Spindled, fanned and brassy resonating timbres chime and evoke a very old, spiritual legacy that spans the Baluchi people’s homeland and greater diaspora. And so at times you could be whisked away to a horn-blowing wail of ancient trumpeted Afghanistan mysticism or, the courtly and banqueting dances of India; two geographical evocations from the opening Babylonian ‘Yə’ k’. Enchantments follow on a soundtrack panorama that subtly affects a yearning array of soulfully earthy vocals with wobbled glitches and resonance, and adds warped, fizzing, propulsive electronic beats to bobbing tablas and bird-like quivering, waning and rubbed instrumentation. 

At times the production really pushes into the strung-out and experimental, especially on tracks such as the padded fretboard patting and plucking supernatural ‘Dow’. But coming full circle, ending with some of that infamous wind, the finale ‘Noh’ uses a cut-up ringtone, staccato rhythms and the enticing song of a female siren to create a most dreamy aura.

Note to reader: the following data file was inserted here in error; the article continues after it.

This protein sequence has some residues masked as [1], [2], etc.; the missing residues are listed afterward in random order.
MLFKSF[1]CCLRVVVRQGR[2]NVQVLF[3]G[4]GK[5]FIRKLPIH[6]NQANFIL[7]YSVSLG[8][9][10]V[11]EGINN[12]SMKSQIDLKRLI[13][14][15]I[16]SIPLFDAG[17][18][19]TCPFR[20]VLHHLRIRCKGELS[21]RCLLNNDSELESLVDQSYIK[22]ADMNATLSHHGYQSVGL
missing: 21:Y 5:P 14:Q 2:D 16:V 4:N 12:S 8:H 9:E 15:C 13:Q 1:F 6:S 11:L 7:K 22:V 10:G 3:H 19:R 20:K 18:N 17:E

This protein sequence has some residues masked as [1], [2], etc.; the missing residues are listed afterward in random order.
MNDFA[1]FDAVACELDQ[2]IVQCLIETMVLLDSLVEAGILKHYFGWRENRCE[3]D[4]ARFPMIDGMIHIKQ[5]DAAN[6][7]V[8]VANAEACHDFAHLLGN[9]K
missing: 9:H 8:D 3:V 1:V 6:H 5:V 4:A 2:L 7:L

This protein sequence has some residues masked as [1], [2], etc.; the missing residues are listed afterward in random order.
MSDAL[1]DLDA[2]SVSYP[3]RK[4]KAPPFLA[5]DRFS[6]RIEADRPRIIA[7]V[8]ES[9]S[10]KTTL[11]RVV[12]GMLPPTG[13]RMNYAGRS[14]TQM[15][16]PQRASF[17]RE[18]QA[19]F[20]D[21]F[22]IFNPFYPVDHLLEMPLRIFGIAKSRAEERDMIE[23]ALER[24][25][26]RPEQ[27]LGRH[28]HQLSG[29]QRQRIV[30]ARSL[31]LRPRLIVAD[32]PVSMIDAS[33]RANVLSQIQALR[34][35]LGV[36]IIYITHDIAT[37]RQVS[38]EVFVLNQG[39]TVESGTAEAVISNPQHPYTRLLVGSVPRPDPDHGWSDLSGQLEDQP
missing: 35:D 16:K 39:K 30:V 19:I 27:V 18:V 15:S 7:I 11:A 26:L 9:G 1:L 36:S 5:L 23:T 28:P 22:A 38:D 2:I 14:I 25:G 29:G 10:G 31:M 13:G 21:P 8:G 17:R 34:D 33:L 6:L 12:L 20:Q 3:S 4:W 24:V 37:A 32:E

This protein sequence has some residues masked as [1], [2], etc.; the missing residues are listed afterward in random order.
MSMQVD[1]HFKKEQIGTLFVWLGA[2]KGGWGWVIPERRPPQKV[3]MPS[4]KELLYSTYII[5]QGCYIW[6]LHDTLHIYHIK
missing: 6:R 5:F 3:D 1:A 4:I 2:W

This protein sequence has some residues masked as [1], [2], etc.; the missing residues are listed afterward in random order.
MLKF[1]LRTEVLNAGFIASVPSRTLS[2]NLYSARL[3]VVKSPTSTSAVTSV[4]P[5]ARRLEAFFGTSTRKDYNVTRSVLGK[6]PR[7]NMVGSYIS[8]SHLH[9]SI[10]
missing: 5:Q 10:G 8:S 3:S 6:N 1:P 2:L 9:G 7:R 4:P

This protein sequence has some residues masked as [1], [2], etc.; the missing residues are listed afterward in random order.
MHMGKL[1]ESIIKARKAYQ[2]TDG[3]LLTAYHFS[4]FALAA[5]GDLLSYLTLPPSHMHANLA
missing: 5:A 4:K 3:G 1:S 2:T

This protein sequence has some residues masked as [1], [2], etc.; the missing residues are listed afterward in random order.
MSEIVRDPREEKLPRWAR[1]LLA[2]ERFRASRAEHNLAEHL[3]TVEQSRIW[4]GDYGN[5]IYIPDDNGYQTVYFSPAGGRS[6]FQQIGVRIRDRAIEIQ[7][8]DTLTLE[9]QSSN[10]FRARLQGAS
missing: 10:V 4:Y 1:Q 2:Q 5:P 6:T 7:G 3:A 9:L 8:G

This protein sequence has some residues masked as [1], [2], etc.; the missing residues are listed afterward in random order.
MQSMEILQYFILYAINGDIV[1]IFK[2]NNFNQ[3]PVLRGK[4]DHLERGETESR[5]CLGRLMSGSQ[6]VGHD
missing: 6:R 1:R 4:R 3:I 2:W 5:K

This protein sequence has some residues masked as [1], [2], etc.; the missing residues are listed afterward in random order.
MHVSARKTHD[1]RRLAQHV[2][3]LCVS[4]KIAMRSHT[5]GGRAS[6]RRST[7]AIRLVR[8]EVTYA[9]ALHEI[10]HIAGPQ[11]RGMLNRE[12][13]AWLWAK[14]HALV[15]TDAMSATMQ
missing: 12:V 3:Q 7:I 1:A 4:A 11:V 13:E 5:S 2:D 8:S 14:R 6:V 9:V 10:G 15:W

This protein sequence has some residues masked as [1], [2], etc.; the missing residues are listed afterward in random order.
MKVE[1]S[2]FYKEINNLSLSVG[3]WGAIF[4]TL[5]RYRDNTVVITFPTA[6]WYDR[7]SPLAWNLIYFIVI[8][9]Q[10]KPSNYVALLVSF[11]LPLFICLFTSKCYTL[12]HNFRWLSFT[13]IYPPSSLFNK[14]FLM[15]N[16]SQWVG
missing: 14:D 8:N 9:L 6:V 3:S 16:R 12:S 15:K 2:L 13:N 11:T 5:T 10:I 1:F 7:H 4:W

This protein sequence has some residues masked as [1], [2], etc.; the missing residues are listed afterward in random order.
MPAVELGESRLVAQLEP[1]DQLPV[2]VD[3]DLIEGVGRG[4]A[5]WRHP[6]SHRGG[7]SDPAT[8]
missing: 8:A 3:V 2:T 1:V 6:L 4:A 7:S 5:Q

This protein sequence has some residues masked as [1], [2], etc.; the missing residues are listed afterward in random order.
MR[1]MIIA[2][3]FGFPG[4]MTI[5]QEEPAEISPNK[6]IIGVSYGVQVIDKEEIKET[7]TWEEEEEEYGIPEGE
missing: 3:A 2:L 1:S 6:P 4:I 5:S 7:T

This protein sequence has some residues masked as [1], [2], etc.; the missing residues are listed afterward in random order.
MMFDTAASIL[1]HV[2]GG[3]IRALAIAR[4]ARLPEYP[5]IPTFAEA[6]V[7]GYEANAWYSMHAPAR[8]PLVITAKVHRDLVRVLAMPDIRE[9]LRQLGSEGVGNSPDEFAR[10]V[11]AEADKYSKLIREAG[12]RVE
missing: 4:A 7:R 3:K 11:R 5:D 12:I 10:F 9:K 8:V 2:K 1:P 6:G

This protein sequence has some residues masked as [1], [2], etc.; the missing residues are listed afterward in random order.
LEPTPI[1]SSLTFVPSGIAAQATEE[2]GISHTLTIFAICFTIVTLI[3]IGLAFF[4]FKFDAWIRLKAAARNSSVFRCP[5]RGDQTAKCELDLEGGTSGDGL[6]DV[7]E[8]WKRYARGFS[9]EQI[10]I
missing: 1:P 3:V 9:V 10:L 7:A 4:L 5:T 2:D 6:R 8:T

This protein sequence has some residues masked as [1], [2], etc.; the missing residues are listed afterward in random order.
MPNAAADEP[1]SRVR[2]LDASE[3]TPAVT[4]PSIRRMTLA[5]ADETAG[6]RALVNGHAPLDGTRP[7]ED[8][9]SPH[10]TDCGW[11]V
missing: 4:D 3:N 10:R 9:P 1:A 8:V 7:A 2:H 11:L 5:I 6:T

Healing infected souls in its original form, this contemporary elevation of that tradition is certainly providing a refreshing musical dialogue. This inaugural release fulfills the criteria in introducing a contemporary audience to an obscured and lost Iranian heritage, whilst creating a classy new and immersive fusion. Despite the political turmoil it seems this blossoming label venture is at least brightening sonic horizons.

See also…

Mehdi Rostami & Adib Rostami  ‘Melodic Circles: Urban Classical Music From Iran’  (Here…)

Liraz ‘Zan’  (Here…)

The Psychotic Monks ‘Private Meaning First’
(Fat Cat Records) 27th November 2020